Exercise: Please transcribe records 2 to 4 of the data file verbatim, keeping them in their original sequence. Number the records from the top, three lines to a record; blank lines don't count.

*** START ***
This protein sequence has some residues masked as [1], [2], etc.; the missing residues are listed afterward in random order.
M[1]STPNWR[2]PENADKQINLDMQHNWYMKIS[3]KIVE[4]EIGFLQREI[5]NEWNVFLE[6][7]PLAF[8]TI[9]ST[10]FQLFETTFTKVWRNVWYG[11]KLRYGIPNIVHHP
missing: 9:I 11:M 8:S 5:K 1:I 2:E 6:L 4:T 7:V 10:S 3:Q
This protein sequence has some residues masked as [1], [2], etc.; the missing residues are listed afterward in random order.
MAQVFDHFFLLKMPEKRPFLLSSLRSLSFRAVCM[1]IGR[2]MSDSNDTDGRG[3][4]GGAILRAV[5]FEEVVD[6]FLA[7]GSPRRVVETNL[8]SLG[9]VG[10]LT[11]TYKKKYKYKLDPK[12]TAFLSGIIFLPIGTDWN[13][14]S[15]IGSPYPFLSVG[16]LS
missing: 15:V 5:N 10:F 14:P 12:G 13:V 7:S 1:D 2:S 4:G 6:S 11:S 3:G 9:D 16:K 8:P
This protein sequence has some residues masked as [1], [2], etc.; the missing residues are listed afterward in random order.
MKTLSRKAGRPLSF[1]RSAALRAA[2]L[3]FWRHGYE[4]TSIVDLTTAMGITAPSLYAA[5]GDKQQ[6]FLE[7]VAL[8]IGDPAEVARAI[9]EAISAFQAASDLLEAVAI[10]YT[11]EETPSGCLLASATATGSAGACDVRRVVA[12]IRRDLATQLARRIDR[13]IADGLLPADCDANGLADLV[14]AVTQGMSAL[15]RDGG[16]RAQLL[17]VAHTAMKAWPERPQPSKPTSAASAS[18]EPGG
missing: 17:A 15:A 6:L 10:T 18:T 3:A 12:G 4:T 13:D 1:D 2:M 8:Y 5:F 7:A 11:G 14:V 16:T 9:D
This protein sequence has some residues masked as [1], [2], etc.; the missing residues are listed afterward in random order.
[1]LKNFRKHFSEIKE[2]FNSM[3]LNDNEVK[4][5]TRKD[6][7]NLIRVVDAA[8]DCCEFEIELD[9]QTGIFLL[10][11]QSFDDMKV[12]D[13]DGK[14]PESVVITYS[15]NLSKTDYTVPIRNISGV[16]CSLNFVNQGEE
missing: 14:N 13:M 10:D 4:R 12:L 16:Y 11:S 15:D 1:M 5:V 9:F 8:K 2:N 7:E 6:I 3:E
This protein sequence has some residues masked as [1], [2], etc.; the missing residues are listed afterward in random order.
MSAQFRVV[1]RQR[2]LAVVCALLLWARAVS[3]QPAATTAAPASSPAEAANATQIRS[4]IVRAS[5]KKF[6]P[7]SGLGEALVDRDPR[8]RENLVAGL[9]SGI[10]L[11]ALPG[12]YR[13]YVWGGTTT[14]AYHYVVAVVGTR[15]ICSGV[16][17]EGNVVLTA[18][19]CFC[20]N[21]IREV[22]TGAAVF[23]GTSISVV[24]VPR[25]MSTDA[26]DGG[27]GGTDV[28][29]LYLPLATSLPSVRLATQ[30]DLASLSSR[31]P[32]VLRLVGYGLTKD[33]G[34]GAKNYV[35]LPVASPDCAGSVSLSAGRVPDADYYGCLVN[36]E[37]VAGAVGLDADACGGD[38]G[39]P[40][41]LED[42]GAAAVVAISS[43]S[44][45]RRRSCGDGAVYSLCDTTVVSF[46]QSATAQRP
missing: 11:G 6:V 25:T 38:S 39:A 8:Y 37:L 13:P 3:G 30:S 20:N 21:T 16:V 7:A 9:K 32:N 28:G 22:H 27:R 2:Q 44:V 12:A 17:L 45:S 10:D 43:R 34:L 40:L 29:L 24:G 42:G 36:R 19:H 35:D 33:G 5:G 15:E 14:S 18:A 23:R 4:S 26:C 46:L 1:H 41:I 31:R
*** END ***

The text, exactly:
This protein sequence has some residues masked as [1], [2], etc.; the missing residues are listed afterward in random order.
MAQVFDHFFLLKMPEKRPFLLSSLRSLSFRAVCM[1]IGR[2]MSDSNDTDGRG[3][4]GGAILRAV[5]FEEVVD[6]FLA[7]GSPRRVVETNL[8]SLG[9]VG[10]LT[11]TYKKKYKYKLDPK[12]TAFLSGIIFLPIGTDWN[13][14]S[15]IGSPYPFLSVG[16]LS
missing: 15:V 5:N 10:F 14:P 12:G 13:V 7:S 1:D 2:S 4:G 6:S 11:S 3:G 9:D 16:K 8:P
This protein sequence has some residues masked as [1], [2], etc.; the missing residues are listed afterward in random order.
MKTLSRKAGRPLSF[1]RSAALRAA[2]L[3]FWRHGYE[4]TSIVDLTTAMGITAPSLYAA[5]GDKQQ[6]FLE[7]VAL[8]IGDPAEVARAI[9]EAISAFQAASDLLEAVAI[10]YT[11]EETPSGCLLASATATGSAGACDVRRVVA[12]IRRDLATQLARRIDR[13]IADGLLPADCDANGLADLV[14]AVTQGMSAL[15]RDGG[16]RAQLL[17]VAHTAMKAWPERPQPSKPTSAASAS[18]EPGG
missing: 17:A 15:A 6:L 10:T 18:T 3:A 12:G 4:T 13:D 1:D 2:M 8:Y 5:F 7:A 11:G 14:V 16:T 9:D
This protein sequence has some residues masked as [1], [2], etc.; the missing residues are listed afterward in random order.
[1]LKNFRKHFSEIKE[2]FNSM[3]LNDNEVK[4][5]TRKD[6][7]NLIRVVDAA[8]DCCEFEIELD[9]QTGIFLL[10][11]QSFDDMKV[12]D[13]DGK[14]PESVVITYS[15]NLSKTDYTVPIRNISGV[16]CSLNFVNQGEE
missing: 14:N 13:M 10:D 4:R 12:L 16:Y 11:S 15:D 1:M 5:V 9:F 8:K 2:N 7:E 6:I 3:E